Bluewater to provide stainless steel bottles and water refilling stations so the tournament can significantly reduce the amount of single-use plastic it uses
More than 5,000 stainless steel water bottles will be handed out free to spectators at The Open this weekend as tournament organisers attempt to limit the amount of single-use plastic.
The R&A, which is responsible for the organisation of the tournament, has partnered with “drinking water solutions” provider Bluewater to produce the bottles.
Bluewater will also place a number of water refilling stations around the course so that spectators have a place to fill up their new bottles.
As well as handing out a proportion of the bottles for free, the R&A will also make a number available for sale throughout the venue for less than £5. Last year’s Open – the 147th edition of the tournament – achieved a “record-breaking attendance” of 172,000.
All golfers competing in The Open will be given a personalised Players’ Edition bottle with their name laser-engraved on it. A limited number will be made available for sale as special souvenir gifts.
In addition, Life Water aluminium cans – containing British spring water and ready-sealed – will be sold in some areas of the venue. The cans are made from 70% recycled aluminium and are 100% recyclable. Proceeds from can sales will be donated to clean water projects across the globe.
R&A chief executive Martin Slumbers said The Open has a “close relationship” with nature and the coastal system.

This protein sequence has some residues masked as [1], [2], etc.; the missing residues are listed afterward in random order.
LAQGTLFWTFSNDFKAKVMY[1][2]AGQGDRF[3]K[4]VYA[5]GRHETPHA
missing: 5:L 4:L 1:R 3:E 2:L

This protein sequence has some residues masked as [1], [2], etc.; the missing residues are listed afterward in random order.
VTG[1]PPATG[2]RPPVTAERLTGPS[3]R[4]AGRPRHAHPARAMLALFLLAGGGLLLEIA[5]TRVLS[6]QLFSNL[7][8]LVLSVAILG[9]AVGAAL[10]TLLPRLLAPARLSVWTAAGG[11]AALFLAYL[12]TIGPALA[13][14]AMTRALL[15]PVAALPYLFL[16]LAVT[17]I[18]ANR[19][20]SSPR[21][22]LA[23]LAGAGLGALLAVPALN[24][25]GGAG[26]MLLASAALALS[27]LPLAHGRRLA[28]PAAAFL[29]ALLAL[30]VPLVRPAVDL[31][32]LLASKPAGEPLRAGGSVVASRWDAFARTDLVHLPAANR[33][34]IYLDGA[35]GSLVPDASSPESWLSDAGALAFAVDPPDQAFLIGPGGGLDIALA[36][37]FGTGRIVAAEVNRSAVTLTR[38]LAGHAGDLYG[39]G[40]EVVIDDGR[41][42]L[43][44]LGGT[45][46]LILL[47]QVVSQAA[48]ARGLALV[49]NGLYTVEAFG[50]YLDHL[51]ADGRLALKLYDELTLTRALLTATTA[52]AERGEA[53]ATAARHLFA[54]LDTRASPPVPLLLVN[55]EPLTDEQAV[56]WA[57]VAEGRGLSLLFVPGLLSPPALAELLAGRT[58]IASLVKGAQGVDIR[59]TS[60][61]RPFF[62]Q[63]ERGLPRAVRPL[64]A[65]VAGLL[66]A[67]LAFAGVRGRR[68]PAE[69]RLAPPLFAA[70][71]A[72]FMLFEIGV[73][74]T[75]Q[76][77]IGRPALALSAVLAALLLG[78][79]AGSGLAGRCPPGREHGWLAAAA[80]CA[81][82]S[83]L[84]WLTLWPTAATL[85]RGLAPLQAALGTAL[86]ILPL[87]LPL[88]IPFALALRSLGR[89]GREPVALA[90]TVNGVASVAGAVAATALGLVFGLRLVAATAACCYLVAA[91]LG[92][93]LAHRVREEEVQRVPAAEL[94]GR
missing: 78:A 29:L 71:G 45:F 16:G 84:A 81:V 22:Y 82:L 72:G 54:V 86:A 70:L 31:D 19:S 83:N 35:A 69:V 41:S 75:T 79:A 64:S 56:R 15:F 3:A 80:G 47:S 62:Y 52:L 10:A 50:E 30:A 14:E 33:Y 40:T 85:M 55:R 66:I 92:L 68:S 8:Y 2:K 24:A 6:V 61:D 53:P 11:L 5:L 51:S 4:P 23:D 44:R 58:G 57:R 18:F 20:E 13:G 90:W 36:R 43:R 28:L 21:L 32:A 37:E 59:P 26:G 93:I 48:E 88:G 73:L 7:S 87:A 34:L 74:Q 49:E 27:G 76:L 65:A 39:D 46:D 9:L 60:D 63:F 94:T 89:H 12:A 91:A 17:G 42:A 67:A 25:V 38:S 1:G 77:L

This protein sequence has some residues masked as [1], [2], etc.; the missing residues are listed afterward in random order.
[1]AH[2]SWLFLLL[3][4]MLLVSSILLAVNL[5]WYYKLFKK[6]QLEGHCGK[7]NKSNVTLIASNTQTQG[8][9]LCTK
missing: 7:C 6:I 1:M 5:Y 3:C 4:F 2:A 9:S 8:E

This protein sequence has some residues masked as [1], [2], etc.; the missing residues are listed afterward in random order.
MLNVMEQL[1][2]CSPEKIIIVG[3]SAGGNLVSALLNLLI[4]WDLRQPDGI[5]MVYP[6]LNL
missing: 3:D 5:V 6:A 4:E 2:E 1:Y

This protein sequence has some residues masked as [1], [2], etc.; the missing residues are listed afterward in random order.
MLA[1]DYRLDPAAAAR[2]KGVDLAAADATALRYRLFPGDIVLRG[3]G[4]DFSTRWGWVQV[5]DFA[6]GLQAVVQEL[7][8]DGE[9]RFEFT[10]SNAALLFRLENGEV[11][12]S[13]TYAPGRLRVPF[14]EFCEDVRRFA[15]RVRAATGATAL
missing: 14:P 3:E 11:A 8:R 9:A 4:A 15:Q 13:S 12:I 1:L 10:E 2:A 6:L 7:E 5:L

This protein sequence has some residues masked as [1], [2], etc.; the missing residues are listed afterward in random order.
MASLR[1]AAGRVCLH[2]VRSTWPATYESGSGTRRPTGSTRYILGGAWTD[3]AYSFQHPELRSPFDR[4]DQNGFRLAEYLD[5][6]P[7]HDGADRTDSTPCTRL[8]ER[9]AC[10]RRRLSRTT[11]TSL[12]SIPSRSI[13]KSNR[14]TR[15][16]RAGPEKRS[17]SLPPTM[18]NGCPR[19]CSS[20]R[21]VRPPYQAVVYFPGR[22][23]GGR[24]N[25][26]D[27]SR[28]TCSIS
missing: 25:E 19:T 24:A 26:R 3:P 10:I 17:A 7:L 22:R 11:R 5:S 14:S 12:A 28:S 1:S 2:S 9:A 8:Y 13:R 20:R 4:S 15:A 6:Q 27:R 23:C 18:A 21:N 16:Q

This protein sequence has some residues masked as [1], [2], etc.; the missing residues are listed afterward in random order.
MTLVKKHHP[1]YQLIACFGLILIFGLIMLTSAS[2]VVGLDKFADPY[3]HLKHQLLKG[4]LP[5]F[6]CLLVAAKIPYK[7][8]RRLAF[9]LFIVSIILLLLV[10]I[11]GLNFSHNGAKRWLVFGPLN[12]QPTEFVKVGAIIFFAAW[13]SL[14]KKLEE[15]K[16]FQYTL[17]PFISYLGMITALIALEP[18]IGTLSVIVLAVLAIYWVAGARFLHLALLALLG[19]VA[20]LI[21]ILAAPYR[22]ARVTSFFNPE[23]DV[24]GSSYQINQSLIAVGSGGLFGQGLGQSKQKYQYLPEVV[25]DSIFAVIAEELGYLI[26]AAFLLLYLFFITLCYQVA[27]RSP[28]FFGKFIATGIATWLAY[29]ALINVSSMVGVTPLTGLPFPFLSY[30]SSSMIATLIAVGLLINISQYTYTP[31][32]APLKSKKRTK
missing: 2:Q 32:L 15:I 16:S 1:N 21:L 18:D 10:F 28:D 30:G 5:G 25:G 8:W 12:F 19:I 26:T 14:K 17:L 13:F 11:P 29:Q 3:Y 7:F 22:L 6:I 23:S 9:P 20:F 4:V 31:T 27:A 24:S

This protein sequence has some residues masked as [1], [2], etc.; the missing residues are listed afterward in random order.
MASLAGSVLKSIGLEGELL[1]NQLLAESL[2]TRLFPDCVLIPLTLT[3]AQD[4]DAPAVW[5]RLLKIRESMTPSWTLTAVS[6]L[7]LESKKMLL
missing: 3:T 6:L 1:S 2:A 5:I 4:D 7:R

“We have all learned so much of the destructive impact of plastic in the world’s oceans and we believe we have to take steps to remove all single-use plastic water bottles from The Open in order to encourage fans and players to use alternative and more sustainable materials.”
The R&A has an extensive sustainability programme focused on ‘nature, communities and resources’, with climate change planning, water efficiency and pollution prevention among its priorities.
Anders Jacobson, co-founder and chief executive of Bluewater parent company Blue, added that The Open was demonstrating the “key role world-class sporting organisations can play when it comes to leaving a cleaner planet for future generations”.
Bluewater has also provided water refilling stations and reusable bottles for The Ocean Race and the Cape Town Marathon.
The project is being supported by UN Environment’s Clean Seas campaign, which has been created to generate awareness around the issue of ocean plastics and the damage it is doing to marine life. The campaign has been backed by a number of sports organisation, include the International Olympic Committee, World Sailing and World Rugby. Each supporter of the campaign has pledged to reduce their reliance on single-use plastics within their own operations.